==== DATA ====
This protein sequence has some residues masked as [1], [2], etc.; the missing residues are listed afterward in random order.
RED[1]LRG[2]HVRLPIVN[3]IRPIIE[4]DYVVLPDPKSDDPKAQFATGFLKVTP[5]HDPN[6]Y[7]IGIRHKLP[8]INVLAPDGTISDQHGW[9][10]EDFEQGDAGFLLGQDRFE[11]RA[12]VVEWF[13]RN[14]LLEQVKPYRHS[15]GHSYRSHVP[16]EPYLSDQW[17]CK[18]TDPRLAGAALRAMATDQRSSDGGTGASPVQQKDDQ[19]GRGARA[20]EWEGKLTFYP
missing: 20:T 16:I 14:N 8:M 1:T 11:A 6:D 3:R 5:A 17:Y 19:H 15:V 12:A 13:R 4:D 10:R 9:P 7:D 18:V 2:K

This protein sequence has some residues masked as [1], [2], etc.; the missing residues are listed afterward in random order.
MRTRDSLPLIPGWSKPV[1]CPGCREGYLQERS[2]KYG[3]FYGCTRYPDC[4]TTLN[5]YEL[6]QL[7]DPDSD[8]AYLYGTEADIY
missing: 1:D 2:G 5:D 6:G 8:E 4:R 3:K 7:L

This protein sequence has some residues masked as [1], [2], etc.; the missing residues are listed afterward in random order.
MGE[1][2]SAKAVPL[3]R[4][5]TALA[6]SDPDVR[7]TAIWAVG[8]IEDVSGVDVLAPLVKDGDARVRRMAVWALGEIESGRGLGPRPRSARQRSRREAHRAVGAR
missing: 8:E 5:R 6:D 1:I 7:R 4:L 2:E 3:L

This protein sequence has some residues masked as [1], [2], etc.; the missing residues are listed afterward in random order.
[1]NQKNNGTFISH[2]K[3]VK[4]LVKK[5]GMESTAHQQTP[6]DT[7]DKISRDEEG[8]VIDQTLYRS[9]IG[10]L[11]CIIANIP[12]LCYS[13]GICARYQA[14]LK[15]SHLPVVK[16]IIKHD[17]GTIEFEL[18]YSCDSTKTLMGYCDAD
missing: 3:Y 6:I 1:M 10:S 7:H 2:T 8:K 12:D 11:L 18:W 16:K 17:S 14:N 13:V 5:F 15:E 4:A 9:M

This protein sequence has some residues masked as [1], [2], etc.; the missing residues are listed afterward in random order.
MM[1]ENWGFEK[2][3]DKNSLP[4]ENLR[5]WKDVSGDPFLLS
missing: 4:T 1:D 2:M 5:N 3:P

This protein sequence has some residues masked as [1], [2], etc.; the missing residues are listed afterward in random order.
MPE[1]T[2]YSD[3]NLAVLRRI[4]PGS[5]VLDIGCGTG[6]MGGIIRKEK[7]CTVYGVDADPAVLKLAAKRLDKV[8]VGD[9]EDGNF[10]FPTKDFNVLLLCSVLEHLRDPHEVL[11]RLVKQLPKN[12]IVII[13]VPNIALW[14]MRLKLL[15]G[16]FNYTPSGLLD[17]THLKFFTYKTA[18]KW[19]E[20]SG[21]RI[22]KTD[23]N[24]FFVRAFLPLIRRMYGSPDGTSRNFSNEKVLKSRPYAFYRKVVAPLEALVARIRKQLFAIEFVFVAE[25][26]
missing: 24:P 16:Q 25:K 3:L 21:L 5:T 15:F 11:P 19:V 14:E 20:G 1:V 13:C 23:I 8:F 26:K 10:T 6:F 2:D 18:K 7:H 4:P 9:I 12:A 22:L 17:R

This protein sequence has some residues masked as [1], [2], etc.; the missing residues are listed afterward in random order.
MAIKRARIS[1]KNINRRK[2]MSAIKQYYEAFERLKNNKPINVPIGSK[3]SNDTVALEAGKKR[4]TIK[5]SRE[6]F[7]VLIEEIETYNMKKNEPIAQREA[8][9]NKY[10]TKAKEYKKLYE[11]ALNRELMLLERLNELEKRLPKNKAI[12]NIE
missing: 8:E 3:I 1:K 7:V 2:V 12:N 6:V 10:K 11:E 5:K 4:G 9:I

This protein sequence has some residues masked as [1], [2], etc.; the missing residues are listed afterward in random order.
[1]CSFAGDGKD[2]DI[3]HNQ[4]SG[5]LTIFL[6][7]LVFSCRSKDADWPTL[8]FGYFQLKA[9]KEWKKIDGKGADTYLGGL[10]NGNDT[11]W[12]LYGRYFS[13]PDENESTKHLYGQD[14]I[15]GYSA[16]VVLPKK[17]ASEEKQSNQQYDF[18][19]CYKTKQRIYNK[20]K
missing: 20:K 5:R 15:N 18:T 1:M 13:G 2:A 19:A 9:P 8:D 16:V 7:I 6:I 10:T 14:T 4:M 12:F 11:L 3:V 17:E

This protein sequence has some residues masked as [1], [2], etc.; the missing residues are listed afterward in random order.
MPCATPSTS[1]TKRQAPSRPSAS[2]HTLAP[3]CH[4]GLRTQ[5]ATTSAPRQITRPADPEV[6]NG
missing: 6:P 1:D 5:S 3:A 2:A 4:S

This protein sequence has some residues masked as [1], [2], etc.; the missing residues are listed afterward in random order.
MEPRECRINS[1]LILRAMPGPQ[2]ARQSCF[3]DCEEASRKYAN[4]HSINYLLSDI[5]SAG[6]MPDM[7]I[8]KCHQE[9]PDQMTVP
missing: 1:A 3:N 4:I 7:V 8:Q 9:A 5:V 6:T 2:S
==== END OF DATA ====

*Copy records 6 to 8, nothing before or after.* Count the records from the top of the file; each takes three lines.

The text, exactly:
This protein sequence has some residues masked as [1], [2], etc.; the missing residues are listed afterward in random order.
MPE[1]T[2]YSD[3]NLAVLRRI[4]PGS[5]VLDIGCGTG[6]MGGIIRKEK[7]CTVYGVDADPAVLKLAAKRLDKV[8]VGD[9]EDGNF[10]FPTKDFNVLLLCSVLEHLRDPHEVL[11]RLVKQLPKN[12]IVII[13]VPNIALW[14]MRLKLL[15]G[16]FNYTPSGLLD[17]THLKFFTYKTA[18]KW[19]E[20]SG[21]RI[22]KTD[23]N[24]FFVRAFLPLIRRMYGSPDGTSRNFSNEKVLKSRPYAFYRKVVAPLEALVARIRKQLFAIEFVFVAE[25][26]
missing: 24:P 16:Q 25:K 3:L 21:L 5:T 15:F 11:P 19:V 14:E 20:G 1:V 13:C 23:I 8:F 26:K 10:T 6:F 2:D 18:K 7:H 4:P 9:I 12:A 22:L 17:R

This protein sequence has some residues masked as [1], [2], etc.; the missing residues are listed afterward in random order.
MAIKRARIS[1]KNINRRK[2]MSAIKQYYEAFERLKNNKPINVPIGSK[3]SNDTVALEAGKKR[4]TIK[5]SRE[6]F[7]VLIEEIETYNMKKNEPIAQREA[8][9]NKY[10]TKAKEYKKLYE[11]ALNRELMLLERLNELEKRLPKNKAI[12]NIE
missing: 8:E 3:I 1:K 7:V 2:V 12:N 6:V 10:K 11:E 5:K 4:G 9:I

This protein sequence has some residues masked as [1], [2], etc.; the missing residues are listed afterward in random order.
[1]CSFAGDGKD[2]DI[3]HNQ[4]SG[5]LTIFL[6][7]LVFSCRSKDADWPTL[8]FGYFQLKA[9]KEWKKIDGKGADTYLGGL[10]NGNDT[11]W[12]LYGRYFS[13]PDENESTKHLYGQD[14]I[15]GYSA[16]VVLPKK[17]ASEEKQSNQQYDF[18][19]CYKTKQRIYNK[20]K
missing: 20:K 5:R 15:N 18:T 1:M 13:G 2:A 19:A 9:P 8:D 16:V 7:I 6:I 10:T 14:T 4:M 12:F 11:L 3:V 17:E